When Nixon threw away everything NASA had ever built (Apollo, Skylab, Saturn, etc), NASA finally had a chance to revisit their earlier error and correct it.

        Citation:
        http://books.google.com/books?id=wQEAAAAAMBAJ&pg=PA51&lpg=PA51&dq=apollo+oxygen+skylab&s [google.com]

      • by wagnerrp (1305589)

        It all has to do with the partial pressure. As long as your partial pressure remains the same, your body functions as normal, and there is no higher combustibility than normal air. The problem with the Apollo 1 fire was that they were running pure oxygen at 100kPa for ground tests.

      • Re: (Score:1, Informative)

        by Anonymous Coward

        There were several changes as a result of the Apollo I incident, but first a little background:

        All american manned spacecraft up until the shuttle was designed to work at a 5PSI pure oxygen environment. This pressure level gives you a similar oxygen content as on earth at sea level, but at a much lower pressure. There were a couple of main reasons for this.

        1) Simpler consumables management as nitrogen doesn't need to be carried as a consumable
        2) EVA activity simplified as no pre-breath required for the spac

      • The apollo 1 fire happened at two atmospheres pure oxygen. This is absolutely insane. Five PSI O2 is perfectly safe.

      • Re:Atmosphere (Score:5, Informative)

        by AJWM (19027) on Tuesday October 19, 2010 @09:54PM (#33956050) Homepage

        Unlikely but still factual. What's combustible at 14.7 PSI pure O2 isn't necessarily so at 3 PSI (not 5) pure O2. 3 PSI O2 is roughly the partial-pressure of O2 in air at sea level.

        Even so, a lot of people said it was stupid at the time, and the post-Apollo 1 redesign of the vehicle, while not eliminating the pure O2 atmosphere for flight, did eliminate it during ground tests and also eliminated many potential ignition sources and potentially flammable components. (They also redesigned the cabin hatch to open outwards, quickly, rather than inwards -- increasing the risk of a possible blow-out but enabling for quick escape in the case of another fire.)

        Redesigning Apollo to use a sea-level-like air mix would have made it too heavy to get to the Moon on the existing Saturn V.

        Mind, as a resident of the Denver area and knowing that there are plenty of people living at even greater altitudes, I'm a little surprised they opted for 14.7 PSI for Shuttle when ~12 PSI works just fine. Commercial airliners pressurize the cabin to = 8000 feet, typically ~7000 feet or about 11.5 PSI, but you start running into issues with avionics cooling, comfort, and extreme exertion if you beyond that.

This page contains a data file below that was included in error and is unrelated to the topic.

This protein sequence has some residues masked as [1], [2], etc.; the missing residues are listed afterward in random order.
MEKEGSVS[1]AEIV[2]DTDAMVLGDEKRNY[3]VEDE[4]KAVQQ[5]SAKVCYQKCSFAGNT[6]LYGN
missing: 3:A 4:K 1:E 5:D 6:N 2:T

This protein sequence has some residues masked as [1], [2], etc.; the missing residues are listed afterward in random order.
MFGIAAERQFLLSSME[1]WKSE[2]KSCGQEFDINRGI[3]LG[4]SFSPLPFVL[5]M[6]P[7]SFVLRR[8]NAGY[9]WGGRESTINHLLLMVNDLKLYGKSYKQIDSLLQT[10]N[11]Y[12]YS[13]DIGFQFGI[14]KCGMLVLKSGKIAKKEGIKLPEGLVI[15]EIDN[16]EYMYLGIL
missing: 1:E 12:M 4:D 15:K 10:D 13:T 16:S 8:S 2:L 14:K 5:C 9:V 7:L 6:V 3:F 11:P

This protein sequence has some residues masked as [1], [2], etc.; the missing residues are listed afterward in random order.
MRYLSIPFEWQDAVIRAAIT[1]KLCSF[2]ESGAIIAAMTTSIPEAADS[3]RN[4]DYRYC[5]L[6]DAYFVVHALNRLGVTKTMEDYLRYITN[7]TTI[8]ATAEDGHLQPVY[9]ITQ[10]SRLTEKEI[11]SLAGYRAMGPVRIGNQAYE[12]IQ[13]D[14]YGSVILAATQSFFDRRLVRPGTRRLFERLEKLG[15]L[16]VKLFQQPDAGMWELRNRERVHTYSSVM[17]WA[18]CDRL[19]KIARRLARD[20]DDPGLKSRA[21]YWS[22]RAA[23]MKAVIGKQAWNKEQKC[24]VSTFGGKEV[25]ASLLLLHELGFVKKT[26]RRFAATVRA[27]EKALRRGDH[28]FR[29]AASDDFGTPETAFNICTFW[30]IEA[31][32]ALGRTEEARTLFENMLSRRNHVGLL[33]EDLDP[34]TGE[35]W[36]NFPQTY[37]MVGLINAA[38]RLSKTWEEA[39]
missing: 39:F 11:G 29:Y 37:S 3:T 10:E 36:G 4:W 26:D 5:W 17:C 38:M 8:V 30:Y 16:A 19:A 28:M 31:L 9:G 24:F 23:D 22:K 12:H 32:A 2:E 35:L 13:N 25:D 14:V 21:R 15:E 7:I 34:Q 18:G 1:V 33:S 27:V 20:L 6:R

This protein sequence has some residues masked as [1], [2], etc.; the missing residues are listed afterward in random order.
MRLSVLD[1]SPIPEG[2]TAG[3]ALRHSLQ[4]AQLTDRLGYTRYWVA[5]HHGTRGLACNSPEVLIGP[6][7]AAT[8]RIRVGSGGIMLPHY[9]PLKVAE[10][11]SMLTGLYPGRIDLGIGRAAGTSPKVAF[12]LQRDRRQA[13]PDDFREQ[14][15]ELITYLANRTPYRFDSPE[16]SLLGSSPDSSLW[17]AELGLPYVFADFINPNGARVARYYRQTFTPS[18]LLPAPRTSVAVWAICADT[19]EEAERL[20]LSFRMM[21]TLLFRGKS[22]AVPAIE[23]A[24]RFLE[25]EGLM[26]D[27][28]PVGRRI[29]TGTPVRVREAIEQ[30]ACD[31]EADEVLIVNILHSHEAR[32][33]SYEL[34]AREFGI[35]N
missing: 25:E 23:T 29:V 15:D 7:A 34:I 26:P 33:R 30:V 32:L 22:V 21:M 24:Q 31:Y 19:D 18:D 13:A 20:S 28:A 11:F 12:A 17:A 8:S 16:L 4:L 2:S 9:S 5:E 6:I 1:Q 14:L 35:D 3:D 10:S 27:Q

• by Isaac-1 (233099)

      I read a fairly extensive report on the Apollo Soyuz docking a few years ago, it seems the airlock tube was just for interfacing the hatches, during the docking both space craft operated at a common pressure with one working a fraction a one PSI over its maximum design pressure and one working at a fraction of a PSI below minimum. There was a lot of engineering concern over this out of range opertation.

    • Docking of course is just the first step. One also needs agreement on the atmosphere.

      and

      Fortunately this is no longer much of an issue. As a result of the Apollo 1 fire and the deaths of Grissom, White and Chaffee, American spacecraft (starting with the Space Shuttle) adopted the Soviet approach.

      So, problem solved?

  • Imagine (Score:5, Funny)

    by MrEricSir (398214) on Tuesday October 19, 2010 @08:00PM (#33955154) Homepage

    Imagine if *humans* didn't have standard docking ports.

    "Hey babe, you in the mood?"
    "Yes, but you have a TR-71 and I have a OML 3.0. We'll need to go to HumanShack and get a converter first."
    "Eh... never mind, let's just watch TV instead."

  • More accurately space SF. I dunno, but somehow the idea of a standardized docking port makes space travel feel more routine part of every day--which it should be.

    • by a_hanso (1891616)
      What next? Universal helm control interfaces? Standard hailing frequencies? Translation matrices? Uniform plasma injectors sockets? Stun mode?
  • It will be oddly similar to the US/EU standard, sport a Luis Vuitton label, will cost 90% less, and will fail after 3 dockings. Warranty claims will be met by a government official surnamed "Wang" stating that his brother's ^H^H^H^H^H^H^H^H^H^H^H^H the company that produced them is no longer in business and that the principals have fled to Belize along with the proceeds of their sales. A full investigation will be promised, but appeals for transparency will be met with "mind your own fucking business, lao

  • Hard to believe that Sci-Fi has been poking about the issues of non-standard docking ports since the 1960's and the real world is just catching up 50 years later.
  • Why wasn't this thought of years ago before the space station was built?
    • Re: (Score:3, Interesting)

      by cmowire (254489)

      It was.

      This is fairly similar to the APAS docking adapter they created for the Apollo-Soyuz test program in the 70s.

      Now... why the ISS doesn't use APAS for all links and why the ISPRs (international standard payload racks) that everything in the US section is contained within won't fit inside an APAS docking tunnel... well... heh heh.

      • by sznupi (719324)

        At least there were recently news about smaller racks; one of nice things with tech progress & miniaturization, I guess (and why the past rack standard was preferred to be rather big)

        And hey, Russians just used what they deemed sufficient (considering small sizes of resupply ships and how the big stuff goes up inside its own module) on a hardware that was long in the making - it's not like what is basically Mir 2 was meant to use ISPRs, or that they would have problems with implementing either of essent